Written by Rick Matthews
For the first time ever, the entire Division I NCAA Tournament will be held in Indiana. To mark this momentous occasion for the state, the Sports Innovation Institute wanted to help interested Hoosiers fill out their bracket for March Madness this year. This post is part of a 4-part series that is analyzed and written by the SII Data Analyst team to help you get ahead of the curve and have a leg up in your bracket pool using the power of data analysis. This post will focus on the historical statistics, but stay tuned before the round of 64 begins for posts on 2021 conference strength in the tournament, 2021 first-round matchups by offensive/defensive efficiency, and teams who have done the best and worst at beating the spread in 2021.
Reminder: While we can use data as a resource to create educated guesses on potential outcomes, this does NOT guarantee a particular result. Please do not take any tournament analysis as fact.
One of the most fun parts of the tournament is strategically selecting which upsets will happen and where. Looking back into the tournament’s history, there has only been one year (2007) where there has been fewer than 8 upsets throughout the tournament, given that there is more than a one seed difference between the two competing teams (e.g. a 2 beating a 1 seed is not considered an upset, but a 3 beating a 1 is considered an upset, and so on). The NCAA has already done a fantastic write-up on this topic and I suggest that you read the full article here, but here are some of the highlights:
- On average, the number of upsets that happen every round are halved. You probably should not be picking more upsets in the second round than in the first round, but if you are predicting 10 upsets in the first round, you should probably predict 4-6 upsets in the next round, and so on.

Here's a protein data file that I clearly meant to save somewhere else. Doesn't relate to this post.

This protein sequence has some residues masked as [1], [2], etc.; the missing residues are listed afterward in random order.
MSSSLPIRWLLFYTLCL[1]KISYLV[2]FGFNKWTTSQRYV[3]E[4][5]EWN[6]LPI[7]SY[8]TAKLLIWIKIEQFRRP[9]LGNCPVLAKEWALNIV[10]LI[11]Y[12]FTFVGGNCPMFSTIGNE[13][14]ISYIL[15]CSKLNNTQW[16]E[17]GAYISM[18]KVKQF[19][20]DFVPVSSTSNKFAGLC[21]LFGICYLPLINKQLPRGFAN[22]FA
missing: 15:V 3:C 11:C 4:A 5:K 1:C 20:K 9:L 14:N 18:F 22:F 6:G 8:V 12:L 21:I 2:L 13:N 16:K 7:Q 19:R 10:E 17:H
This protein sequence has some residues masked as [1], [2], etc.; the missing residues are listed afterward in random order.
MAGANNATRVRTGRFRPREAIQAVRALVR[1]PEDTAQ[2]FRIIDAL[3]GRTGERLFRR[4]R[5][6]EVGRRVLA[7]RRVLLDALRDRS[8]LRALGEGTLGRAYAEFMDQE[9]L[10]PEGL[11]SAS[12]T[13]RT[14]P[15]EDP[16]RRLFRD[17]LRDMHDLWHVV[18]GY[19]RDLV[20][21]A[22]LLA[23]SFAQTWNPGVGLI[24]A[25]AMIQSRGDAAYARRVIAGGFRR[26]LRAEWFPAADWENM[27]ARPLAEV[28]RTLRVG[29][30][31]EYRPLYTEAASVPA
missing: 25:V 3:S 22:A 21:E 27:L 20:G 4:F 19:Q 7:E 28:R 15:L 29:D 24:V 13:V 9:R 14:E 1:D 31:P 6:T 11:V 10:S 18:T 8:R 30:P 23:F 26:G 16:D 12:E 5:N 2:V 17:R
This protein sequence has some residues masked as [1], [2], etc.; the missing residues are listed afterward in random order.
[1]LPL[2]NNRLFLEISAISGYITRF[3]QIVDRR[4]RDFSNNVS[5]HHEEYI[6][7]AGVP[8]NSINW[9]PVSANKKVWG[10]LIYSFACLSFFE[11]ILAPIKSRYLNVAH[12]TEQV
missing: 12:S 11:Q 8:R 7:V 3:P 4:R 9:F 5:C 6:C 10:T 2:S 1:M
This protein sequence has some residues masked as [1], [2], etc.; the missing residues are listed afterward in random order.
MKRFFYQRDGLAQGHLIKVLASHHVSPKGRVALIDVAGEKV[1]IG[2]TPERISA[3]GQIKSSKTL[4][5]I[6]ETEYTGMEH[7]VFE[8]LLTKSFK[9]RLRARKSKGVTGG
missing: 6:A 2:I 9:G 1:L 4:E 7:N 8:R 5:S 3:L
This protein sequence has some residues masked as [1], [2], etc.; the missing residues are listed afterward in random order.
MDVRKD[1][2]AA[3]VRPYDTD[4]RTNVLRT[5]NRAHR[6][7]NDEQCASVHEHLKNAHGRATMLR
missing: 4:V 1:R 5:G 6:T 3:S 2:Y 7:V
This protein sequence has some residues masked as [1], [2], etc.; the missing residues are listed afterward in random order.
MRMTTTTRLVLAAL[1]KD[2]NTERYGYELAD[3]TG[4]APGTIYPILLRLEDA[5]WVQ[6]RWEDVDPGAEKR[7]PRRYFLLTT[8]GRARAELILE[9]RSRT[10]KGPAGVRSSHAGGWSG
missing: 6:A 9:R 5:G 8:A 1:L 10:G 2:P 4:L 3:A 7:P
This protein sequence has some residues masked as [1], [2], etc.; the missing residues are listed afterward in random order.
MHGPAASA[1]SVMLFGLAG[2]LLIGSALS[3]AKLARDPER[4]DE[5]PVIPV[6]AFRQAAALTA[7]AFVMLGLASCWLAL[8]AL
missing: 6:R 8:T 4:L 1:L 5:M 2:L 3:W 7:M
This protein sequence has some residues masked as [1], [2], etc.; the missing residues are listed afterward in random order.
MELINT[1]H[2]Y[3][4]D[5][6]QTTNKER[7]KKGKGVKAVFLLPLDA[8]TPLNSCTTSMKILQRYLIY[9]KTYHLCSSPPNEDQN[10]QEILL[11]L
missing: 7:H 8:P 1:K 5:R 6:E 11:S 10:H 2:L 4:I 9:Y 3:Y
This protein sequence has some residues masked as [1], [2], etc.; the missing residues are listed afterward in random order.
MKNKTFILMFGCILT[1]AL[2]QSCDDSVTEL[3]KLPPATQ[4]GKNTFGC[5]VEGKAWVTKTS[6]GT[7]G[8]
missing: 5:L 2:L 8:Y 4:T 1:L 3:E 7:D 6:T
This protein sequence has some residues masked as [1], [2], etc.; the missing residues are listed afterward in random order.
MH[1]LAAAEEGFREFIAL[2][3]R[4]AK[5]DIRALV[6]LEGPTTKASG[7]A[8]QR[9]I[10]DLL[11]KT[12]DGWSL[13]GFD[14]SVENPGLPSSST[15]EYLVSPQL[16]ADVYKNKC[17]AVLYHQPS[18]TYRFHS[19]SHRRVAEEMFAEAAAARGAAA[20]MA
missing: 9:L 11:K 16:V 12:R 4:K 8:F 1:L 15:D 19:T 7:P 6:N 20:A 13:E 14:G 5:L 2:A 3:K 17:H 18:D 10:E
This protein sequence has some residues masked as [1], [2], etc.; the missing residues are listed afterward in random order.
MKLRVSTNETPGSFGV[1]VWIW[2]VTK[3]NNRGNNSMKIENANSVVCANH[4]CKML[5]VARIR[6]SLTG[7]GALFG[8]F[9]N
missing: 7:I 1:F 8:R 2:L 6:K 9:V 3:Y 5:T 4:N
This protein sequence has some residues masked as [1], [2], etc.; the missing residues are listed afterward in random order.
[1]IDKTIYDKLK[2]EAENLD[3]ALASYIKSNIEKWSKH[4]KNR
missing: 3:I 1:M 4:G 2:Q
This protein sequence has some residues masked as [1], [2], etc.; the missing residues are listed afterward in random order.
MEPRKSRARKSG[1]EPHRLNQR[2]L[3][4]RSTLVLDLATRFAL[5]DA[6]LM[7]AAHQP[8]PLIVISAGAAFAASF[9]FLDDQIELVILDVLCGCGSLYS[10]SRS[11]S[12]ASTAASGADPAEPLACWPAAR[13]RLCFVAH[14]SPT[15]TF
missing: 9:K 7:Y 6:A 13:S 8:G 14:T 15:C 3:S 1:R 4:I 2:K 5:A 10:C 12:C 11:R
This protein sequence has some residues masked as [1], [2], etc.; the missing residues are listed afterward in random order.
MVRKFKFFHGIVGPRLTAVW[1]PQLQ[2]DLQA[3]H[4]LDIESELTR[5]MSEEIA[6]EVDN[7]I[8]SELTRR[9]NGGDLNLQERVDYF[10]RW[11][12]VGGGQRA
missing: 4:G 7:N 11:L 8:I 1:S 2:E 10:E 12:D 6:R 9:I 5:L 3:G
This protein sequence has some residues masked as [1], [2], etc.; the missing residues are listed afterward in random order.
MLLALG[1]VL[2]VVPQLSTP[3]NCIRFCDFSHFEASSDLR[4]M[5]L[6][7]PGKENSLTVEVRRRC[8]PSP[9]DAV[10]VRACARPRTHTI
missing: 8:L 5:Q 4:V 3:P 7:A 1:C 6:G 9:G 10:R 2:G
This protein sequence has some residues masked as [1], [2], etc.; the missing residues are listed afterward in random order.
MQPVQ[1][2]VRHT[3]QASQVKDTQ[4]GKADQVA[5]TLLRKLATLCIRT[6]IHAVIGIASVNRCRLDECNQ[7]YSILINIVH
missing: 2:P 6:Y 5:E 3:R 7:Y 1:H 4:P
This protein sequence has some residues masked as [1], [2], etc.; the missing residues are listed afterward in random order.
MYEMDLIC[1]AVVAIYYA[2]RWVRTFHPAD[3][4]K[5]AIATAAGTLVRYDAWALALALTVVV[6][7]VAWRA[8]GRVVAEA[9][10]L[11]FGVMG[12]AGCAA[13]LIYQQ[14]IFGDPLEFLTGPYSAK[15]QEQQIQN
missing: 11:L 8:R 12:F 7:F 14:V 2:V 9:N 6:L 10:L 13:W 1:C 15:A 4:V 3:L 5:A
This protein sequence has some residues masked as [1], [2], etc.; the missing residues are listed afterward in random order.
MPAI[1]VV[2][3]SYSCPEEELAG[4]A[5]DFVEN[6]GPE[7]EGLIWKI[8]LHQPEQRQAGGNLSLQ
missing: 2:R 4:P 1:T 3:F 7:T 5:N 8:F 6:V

- A 10 beating a 7, an 11 beating a 6 and a 12 beating a 5 have incredibly similar upset frequency rates, with only a 3.5% difference between them. It is entirely plausible looking at historical data that more 12 seeds could beat 5s rather than 10s beat 7s.
- Full First Round Upset Rates:
- 10 over 7: 39.3%
- 11 over 6: 37.1%
- 12 over 5: 35.7%
- 13 over 4: 20.7%
- 14 over 3: 15.0%
- 15 over 2: 5.7%
- 16 over 1: 0.7%
- Full First Round Upset Rates:
- Since the tournament field expanded to 64 in 1985, only eight 15 seeds have won against 2 seeds. However, four of those eight 15 seeds have happened in the last 10 years.
- Roughly once every other year, an 8/9 seed knocks off a 1 seed in the Round of 32. The last tournament that was held in 2019 did NOT have an 8/9 seed beating a 1 seed.
Next, let’s talk about conferences. Schools come and go throughout conferences and conference strength likes to fluctuate, so it is hard to draw conclusions of the 2021 conference by looking at results from the 80s. Therefore, I pulled the results of all conferences with at least one Final Four appearance from the last decade to see how they stacked up against each other.